NewswireToday - /newswire/ -
Seattle, WA, United States, 2007/02/14 - Maryland company tops two million mark in newspaper digitization project creating the first digital images of history-rich small town newspapers. Company now aims for phase two - 20 million pages which will be made online accessible and searchable.
Frederick, Maryland-based Crowley Micrographics, Inc., recognized for its high-quality, digital book and newspaper scanning services, has completed the digitization of more than two million pages of historical newspapers from small towns across the country. Seattle-based SmallTownPapers, Inc. selected Crowley for this project which makes millions of small-town newspaper pages online-accessible and searchable for the first time.
Before the launch of this project, most of the weekly newspapers, dating back as far as the 1800s, had been inaccessible to the more than 35 million Americans who, according to Pew Internet and American Life Project, research their family and community history online each year.
“Not only can I now view and search small town newspapers but the images are perfectly clear and the pages are presented just as the newspaper was printed which enhances my ability to research and document family history,” said Adam Deason, a Murray, Utah native and family historian with roots in a small town in the southern US.
Unlike America’s larger daily newspapers, weekly papers from small towns rarely could afford to microfilm their editions. Today, while most newspaper archives can be accessed online or through local libraries, thousands of small-town newspapers have their archives confined to a single, delicate issue kept in a bound volume in the newspaper office. Searching for information is complicated and time-consuming. Working with Crowley Micrographics, SmallTownPapers provides publishers with a safe and high-quality option for preserving and making the papers online accessible.
“We frequently have customers come into our office searching old papers for genealogy-related information, historical research and obituaries, and then wanting to make photocopies from these large bound volumes of books; however, our books are becoming faded and fragile due to everyday wear and age and are not suitable for copying,” said Cara Young from Charles Town, West Virginia’s Spirit of Jefferson Farmer’s Advocate newspaper which has archives going back to the early 1900s. “I found that after having the newspapers scanned, especially the older ones, the quality of the images is clear and easy to read, and customers can now visit the website, find what they’re looking for and print out the information in their own home without having to handle the aging books.”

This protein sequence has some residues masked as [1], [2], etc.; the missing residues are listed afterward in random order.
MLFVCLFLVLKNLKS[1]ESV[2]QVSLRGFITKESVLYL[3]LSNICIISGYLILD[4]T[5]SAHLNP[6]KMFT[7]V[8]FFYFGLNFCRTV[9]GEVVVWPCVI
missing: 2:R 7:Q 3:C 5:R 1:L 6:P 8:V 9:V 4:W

Young, like many publishers, is pleased to discover that the bound books were carefully handled and safely returned to her after the scanning process was complete. That is largely why Crowley was selected for this project – it is a recognized leader in the field of bound book and large format scanning. Now past the two million mark, Crowley embarks on the next phase of this newspaper project. SmallTownPapers (smalltownpapers.com) has an archive of more than 20 million newspaper pages with that number expected to significantly increase.
“This project would not be where it is today without Crowley,” said SmallTownPapers president Paul Jeffko. “They have earned the respect of our publishers who feel confident sending their one-of-a-kind materials to Crowley. That confidence is translating into tremendous growth for SmallTownPapers.”
“We expect our success with the first two million pages to spur growth beyond our initial expectations to as many as 40 million pages in the next few years,” Jeffko added.